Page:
Plants of this species are usually found growing as including forest herbs. For several ages, people have been using Curculigo orchioides in the form of folk medicine. In Ayurveda, the ancient Indian herbal medicine system, the root of this herb is considered to be excellent for heating and is employed for treating fattening and fatigue. Moreover, this herb is also effectively used for treating piles, blood-related disorders and as an appetizer among many other things. In the Unani medicine system it is believed that the root of Curculigo orchioides possesses anti-pyretic, carminative and tonic properties. Hence, it is effectively used for treating conditions like bronchitis, diarrhea, indigestion, vomiting, ophthalmia, hydrophobia, gleet, gonorrhea, lumbago, joint pains and many others. This herb is also employed for treating hypertension (high blood pressure) among women, especially the elderly, and also for curing arthritis. In addition, it is also employed in the form of a tonic. It is worth noting that currently Curculigo orchioides is an endangered plant or rasayana herb, popularly referred to as "Kali Musli". This herb has its origin in India and, in Ayurvedic medicine it is regarded highly for its aphrodisiac and potent adaptogenic properties. In fact, this plant forms a key constituent of several Ayurvedic preparations and is believed to possess antioxidant, hepato-protective, immuno-stimulant, aphrodisiac, anti-diabetic as well as anti-cancer activities. This plant is reported to enclose a variety of chemical compounds, including aliphatic compounds, saponins, phenolic glycosides and mucilage. Aside from this, Curculigo orchioides is also deemed to be a vital compound in a variety of herbal formulations of the Kampo and Chinese medicine systems. The root tuber of Curculigo orchioides is employed in the Siddha medicine system for treating diabetes, pains and also leucoderma. It is also used in the form of an aphrodisiac. Similarly, this plant's rhizomes are employed for treating asthma, jaundice and diminishing strength. In the Unani medicine system, the root of this herb is used for its anti-pyretic, aphrodisiac, carminative and tonic properties. Medical practitioners in India have been traditionally using this herb in the form of an aphrodisiac. Likewise, in China, medical practitioners use Curculigo orchioides for treating azoospermia, impotence, urinary incontinence, menopausal syndrome, cold sensation in the abdomen, abdominal pain and various other health conditions. As far as the therapeutic uses of this herb are concerned, it shares some common properties with other herbs like Yin Yang Ho (also known as horny goat weed) and Ba Ji Tian (scientific name Radix Morindae Officinalis). All these herbs are believed to possess properties that tonify Yang. It is worth mentioning here that this particular musli herb is somewhat toxic in nature. If taken in excessive dosage, this herb can prove to be harmful for the human body. Curculigo orchioides is an excellent herb for boosting the immune system. It has been found that this herb possesses the ability to improve phagocytosis of peritoneal macrophages in rodents. However, this herb does not have any effect on the normal rodents' T cell system. On the other hand, it considerably improves the count of T cells in immuno-suppressed rodents brought upon by cyclophosphamide (Cy). Some of the important health benefits of using Curculigo orchioides are discussed in brief below. This herb has a notable inhibitory action on the ear swellings of rats induced by croton oil. Curculigo is used to treating erectile dysfunction and warming kidney. In Traditional Chinese Medicine (TCM), Curculigo orchioides is often mixed with other herbs like Yin Yang Huo (Epimedium), Shu Di Huang (Chinese Foxglove Root), Shan Yu Rou (Cornus Fruit) and Gou Qui Zi (Fructus Lycii) to treat yang deficiency in the kidneys, which actually is evident as low sperm count, motility, impotence, premature ejaculation as well as seminal emission. Curculigo stops diarrhea by warming the spleen. In TCM, it is believed that using Curculigo orchioides helps to nourish the spleen effectively, thereby driving away cold, treating diarrhea and improving one's appetite. Therefore, it is an excellent idea to permeate this herb in wine or blend it with dried ginger, Dali ginseng and Bai Zhu (also known as white atractylodes rhizome). Curculigo treats rheumatoid arthritis and osteoarthritis. One can use Curculigo orchioides for treating different forms of arthritis classified under the cold-damp type. In order to treat these conditions, this herb is often used together with Dang Gui (Chinese Angelica Root), Du Zhong (Cortex Eucommiae), Xi Xin (Herba cum Radix Asari), Huang Qi (Radix Astragali), Ba Ji Tian, Zhi Chuan Wu (Radix Aconiti Preparata) and many others. Curculigo combats high temperature and hypoxia. Curculigo orchioides is effective in treating these conditions, as it has anticonvulsant and sedative effects. It has been found that acetone extracts from Curculigo orchioides helps to inhibit development and growth of solid tumour significantly. Curculigo regulates endocrine system. A decoction prepared from this herb may aid in regulating the functioning of endocrine glands. The truth is that TCM practitioners often prescribe this herbal formulation to treat various problems endured by menopausal women, who are also suffering from hormone and endocrine disorders. In TCM medicine, practitioners also employ this herb to cure male sexual dysfunction, impotence, menopausal syndrome and depression associated with these conditions.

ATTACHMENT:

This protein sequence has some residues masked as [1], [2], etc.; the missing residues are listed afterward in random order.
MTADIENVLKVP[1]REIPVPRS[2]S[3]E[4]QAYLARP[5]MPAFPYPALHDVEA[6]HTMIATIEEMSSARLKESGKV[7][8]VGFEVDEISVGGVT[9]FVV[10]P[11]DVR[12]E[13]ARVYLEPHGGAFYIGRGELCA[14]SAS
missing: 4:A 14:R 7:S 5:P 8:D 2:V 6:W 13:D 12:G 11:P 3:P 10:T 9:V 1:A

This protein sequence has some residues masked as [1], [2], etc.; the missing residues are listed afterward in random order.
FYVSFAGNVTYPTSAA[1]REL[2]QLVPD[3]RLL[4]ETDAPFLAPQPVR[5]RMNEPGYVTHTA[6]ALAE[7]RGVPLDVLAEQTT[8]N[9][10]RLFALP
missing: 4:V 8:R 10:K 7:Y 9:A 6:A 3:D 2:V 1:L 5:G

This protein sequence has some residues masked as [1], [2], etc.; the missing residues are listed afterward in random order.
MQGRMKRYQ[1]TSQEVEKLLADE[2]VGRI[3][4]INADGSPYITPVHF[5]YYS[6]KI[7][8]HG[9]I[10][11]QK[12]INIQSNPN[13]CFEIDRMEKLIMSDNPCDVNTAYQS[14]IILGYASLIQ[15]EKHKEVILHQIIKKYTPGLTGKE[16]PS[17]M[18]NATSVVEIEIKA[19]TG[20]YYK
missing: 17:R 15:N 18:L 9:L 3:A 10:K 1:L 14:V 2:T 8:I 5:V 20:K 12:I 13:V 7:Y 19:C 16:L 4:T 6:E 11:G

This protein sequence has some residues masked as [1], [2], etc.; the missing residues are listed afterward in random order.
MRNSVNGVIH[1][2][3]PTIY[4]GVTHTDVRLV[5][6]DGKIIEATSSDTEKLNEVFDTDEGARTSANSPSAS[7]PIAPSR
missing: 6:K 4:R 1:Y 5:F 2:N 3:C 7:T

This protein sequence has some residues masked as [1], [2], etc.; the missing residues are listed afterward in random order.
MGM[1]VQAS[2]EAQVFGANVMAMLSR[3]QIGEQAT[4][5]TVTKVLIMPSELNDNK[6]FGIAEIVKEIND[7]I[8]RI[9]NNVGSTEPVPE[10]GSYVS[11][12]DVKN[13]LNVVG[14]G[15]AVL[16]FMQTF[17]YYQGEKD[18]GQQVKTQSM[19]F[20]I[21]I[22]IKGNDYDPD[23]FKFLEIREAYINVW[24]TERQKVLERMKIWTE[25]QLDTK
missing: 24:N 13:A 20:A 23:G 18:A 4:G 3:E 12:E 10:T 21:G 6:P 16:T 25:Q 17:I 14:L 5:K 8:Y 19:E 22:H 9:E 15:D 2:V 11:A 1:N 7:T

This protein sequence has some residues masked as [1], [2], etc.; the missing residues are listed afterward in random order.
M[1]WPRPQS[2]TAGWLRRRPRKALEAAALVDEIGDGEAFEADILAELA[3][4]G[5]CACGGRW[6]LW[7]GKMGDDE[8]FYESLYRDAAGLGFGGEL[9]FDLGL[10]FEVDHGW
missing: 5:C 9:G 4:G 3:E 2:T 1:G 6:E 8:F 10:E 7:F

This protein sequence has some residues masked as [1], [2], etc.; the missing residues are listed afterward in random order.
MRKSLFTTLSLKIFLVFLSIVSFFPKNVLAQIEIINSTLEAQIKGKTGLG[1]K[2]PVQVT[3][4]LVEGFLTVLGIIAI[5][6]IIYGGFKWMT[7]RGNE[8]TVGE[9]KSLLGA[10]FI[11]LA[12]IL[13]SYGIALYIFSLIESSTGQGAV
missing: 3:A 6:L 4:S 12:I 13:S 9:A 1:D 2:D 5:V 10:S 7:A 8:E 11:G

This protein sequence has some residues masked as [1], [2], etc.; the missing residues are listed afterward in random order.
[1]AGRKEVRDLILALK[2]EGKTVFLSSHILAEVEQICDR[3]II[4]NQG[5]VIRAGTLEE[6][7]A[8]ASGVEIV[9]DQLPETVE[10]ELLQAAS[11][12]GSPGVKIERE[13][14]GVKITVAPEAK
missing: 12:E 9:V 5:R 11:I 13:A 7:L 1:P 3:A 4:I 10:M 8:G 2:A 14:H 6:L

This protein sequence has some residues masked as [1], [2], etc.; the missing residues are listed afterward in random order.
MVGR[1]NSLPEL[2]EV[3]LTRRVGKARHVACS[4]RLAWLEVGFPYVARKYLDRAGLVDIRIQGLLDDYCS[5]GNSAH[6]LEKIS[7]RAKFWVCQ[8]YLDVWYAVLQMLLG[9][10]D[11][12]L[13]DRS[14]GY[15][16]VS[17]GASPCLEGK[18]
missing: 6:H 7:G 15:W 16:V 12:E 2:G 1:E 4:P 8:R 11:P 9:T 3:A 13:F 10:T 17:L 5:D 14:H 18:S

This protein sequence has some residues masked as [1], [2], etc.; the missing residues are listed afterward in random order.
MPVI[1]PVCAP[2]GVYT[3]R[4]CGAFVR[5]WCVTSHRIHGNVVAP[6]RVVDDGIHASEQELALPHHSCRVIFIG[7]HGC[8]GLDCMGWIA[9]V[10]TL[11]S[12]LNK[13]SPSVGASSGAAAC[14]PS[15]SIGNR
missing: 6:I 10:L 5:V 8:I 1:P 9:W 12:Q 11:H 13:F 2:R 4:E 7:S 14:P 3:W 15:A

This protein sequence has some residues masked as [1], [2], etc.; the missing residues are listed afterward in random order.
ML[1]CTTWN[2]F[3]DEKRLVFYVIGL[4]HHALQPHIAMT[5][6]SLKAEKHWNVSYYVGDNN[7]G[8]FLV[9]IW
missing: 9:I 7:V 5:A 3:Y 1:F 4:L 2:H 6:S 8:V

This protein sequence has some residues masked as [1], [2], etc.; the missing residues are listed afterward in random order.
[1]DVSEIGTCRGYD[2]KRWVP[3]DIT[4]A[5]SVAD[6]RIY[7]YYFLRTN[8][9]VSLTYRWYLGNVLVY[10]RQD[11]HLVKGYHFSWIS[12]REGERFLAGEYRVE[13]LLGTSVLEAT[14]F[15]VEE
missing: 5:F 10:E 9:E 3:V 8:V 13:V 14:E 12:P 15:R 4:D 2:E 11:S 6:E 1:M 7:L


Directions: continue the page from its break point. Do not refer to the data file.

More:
Habitat and cultivation

Belonging to the genus Curculigo, Curculigo orchioides is a tuberous plant that grows perennially. This species is a member of the plant family Amaryllidaceae and has its origin in India, China and many regions of Southeast Asia. Generally, this herb is found in places located on altitudes below 1,600 meters, for instance grasslands, wild places, forests and hilly slopes.


Scientific studies undertaken in contemporary times have discovered that Curculigo orchioides contains elevated levels of chloromethyl phenol, methyl phenol, cycloartane triterpene glycosides and various polysaccharides. Aside from these compounds, this species also encloses alcohols, compounds containing nitrogen, flavonols, fatty compounds and various other phytochemicals.

Collection and harvesting

The root of Curculigo orchioides possesses therapeutic properties and ideally it ought to be harvested between February and April, prior to the plant burgeoning out. Alternatively, the medicinal roots can also be harvested between July and September, when the plant has already withered. Soon after they are harvested, the roots need to be washed and sun dried. Occasionally, the roots may require some steaming before they are dried in the sun.